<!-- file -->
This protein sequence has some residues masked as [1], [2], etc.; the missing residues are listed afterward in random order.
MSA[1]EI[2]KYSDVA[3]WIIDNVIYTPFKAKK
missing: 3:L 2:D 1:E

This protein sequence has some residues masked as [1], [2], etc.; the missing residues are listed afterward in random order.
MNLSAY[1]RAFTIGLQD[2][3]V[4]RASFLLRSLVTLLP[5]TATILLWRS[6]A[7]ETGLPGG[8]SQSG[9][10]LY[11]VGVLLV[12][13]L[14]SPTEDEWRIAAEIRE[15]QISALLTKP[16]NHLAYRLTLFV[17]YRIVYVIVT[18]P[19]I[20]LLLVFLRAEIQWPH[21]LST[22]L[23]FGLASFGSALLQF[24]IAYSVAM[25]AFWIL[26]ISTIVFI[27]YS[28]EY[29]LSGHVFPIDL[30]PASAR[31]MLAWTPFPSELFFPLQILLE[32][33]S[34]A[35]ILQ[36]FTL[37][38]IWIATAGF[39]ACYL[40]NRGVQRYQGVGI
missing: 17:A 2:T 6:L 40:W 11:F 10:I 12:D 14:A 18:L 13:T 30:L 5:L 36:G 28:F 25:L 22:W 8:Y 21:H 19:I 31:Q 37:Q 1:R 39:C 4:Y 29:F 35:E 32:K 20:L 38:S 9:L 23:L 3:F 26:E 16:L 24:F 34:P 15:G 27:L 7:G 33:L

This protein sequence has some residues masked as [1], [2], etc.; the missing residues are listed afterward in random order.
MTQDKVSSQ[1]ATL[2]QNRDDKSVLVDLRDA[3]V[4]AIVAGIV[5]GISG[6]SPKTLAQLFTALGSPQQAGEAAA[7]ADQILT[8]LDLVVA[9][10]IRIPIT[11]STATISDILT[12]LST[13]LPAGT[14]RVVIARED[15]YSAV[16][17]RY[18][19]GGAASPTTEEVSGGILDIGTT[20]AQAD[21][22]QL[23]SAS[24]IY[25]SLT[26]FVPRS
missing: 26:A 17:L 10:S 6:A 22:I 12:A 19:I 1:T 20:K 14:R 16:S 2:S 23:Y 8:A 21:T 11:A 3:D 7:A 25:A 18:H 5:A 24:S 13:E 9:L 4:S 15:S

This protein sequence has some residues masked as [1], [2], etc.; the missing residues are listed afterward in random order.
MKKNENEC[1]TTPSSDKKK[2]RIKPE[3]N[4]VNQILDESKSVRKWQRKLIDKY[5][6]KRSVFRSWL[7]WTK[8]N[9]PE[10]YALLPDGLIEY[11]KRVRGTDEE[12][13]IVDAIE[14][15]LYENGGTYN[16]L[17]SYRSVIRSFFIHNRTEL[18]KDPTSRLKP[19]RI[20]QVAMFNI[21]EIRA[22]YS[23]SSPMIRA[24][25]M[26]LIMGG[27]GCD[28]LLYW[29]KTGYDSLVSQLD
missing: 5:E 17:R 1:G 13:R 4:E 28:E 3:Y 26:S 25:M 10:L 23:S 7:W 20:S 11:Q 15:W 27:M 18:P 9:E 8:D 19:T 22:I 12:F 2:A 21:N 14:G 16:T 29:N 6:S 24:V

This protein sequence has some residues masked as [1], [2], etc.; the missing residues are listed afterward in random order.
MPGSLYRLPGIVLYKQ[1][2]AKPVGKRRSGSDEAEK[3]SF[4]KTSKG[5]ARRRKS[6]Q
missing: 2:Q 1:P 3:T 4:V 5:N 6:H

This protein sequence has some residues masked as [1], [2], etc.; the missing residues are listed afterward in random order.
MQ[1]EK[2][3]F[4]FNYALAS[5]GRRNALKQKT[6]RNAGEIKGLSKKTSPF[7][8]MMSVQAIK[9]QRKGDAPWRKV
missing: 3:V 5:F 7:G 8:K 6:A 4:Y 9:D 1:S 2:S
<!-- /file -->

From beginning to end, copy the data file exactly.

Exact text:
This protein sequence has some residues masked as [1], [2], etc.; the missing residues are listed afterward in random order.
MSA[1]EI[2]KYSDVA[3]WIIDNVIYTPFKAKK
missing: 3:L 2:D 1:E

This protein sequence has some residues masked as [1], [2], etc.; the missing residues are listed afterward in random order.
MNLSAY[1]RAFTIGLQD[2][3]V[4]RASFLLRSLVTLLP[5]TATILLWRS[6]A[7]ETGLPGG[8]SQSG[9][10]LY[11]VGVLLV[12][13]L[14]SPTEDEWRIAAEIRE[15]QISALLTKP[16]NHLAYRLTLFV[17]YRIVYVIVT[18]P[19]I[20]LLLVFLRAEIQWPH[21]LST[22]L[23]FGLASFGSALLQF[24]IAYSVAM[25]AFWIL[26]ISTIVFI[27]YS[28]EY[29]LSGHVFPIDL[30]PASAR[31]MLAWTPFPSELFFPLQILLE[32][33]S[34]A[35]ILQ[36]FTL[37][38]IWIATAGF[39]ACYL[40]NRGVQRYQGVGI
missing: 17:A 2:T 6:L 40:W 11:F 10:I 12:D 14:A 18:L 13:T 30:L 5:L 36:G 28:F 25:L 22:W 8:Y 21:H 19:I 31:Q 37:Q 1:R 39:C 4:Y 29:F 35:E 32:K 20:L 38:S 9:L 23:L 3:F 26:E 16:L 24:F 34:P 15:G 27:L 7:G 33:L

This protein sequence has some residues masked as [1], [2], etc.; the missing residues are listed afterward in random order.
MTQDKVSSQ[1]ATL[2]QNRDDKSVLVDLRDA[3]V[4]AIVAGIV[5]GISG[6]SPKTLAQLFTALGSPQQAGEAAA[7]ADQILT[8]LDLVVA[9][10]IRIPIT[11]STATISDILT[12]LST[13]LPAGT[14]RVVIARED[15]YSAV[16][17]RY[18][19]GGAASPTTEEVSGGILDIGTT[20]AQAD[21][22]QL[23]SAS[24]IY[25]SLT[26]FVPRS
missing: 26:A 17:L 10:S 6:A 22:I 12:A 19:I 1:T 20:K 14:R 16:S 2:S 23:Y 8:A 21:T 11:A 3:D 7:A 25:A 18:H 5:A 24:S 13:E 9:L 4:S 15:S

This protein sequence has some residues masked as [1], [2], etc.; the missing residues are listed afterward in random order.
MKKNENEC[1]TTPSSDKKK[2]RIKPE[3]N[4]VNQILDESKSVRKWQRKLIDKY[5][6]KRSVFRSWL[7]WTK[8]N[9]PE[10]YALLPDGLIEY[11]KRVRGTDEE[12][13]IVDAIE[14][15]LYENGGTYN[16]L[17]SYRSVIRSFFIHNRTEL[18]KDPTSRLKP[19]RI[20]QVAMFNI[21]EIRA[22]YS[23]SSPMIRA[24][25]M[26]LIMGG[27]GCD[28]LLYW[29]KTGYDSLVSQLD
missing: 5:E 17:R 1:G 13:R 4:E 28:E 3:Y 26:S 25:M 10:L 23:S 7:W 20:S 11:Q 15:W 27:M 18:P 9:E 8:D 19:T 22:I 12:F 2:A 21:N 14:G 16:T 29:N 6:S 24:V

This protein sequence has some residues masked as [1], [2], etc.; the missing residues are listed afterward in random order.
MPGSLYRLPGIVLYKQ[1][2]AKPVGKRRSGSDEAEK[3]SF[4]KTSKG[5]ARRRKS[6]Q
missing: 2:Q 1:P 3:T 4:V 5:N 6:H

This protein sequence has some residues masked as [1], [2], etc.; the missing residues are listed afterward in random order.
MQ[1]EK[2][3]F[4]FNYALAS[5]GRRNALKQKT[6]RNAGEIKGLSKKTSPF[7][8]MMSVQAIK[9]QRKGDAPWRKV
missing: 3:V 5:F 7:G 8:K 6:A 4:Y 9:D 1:S 2:S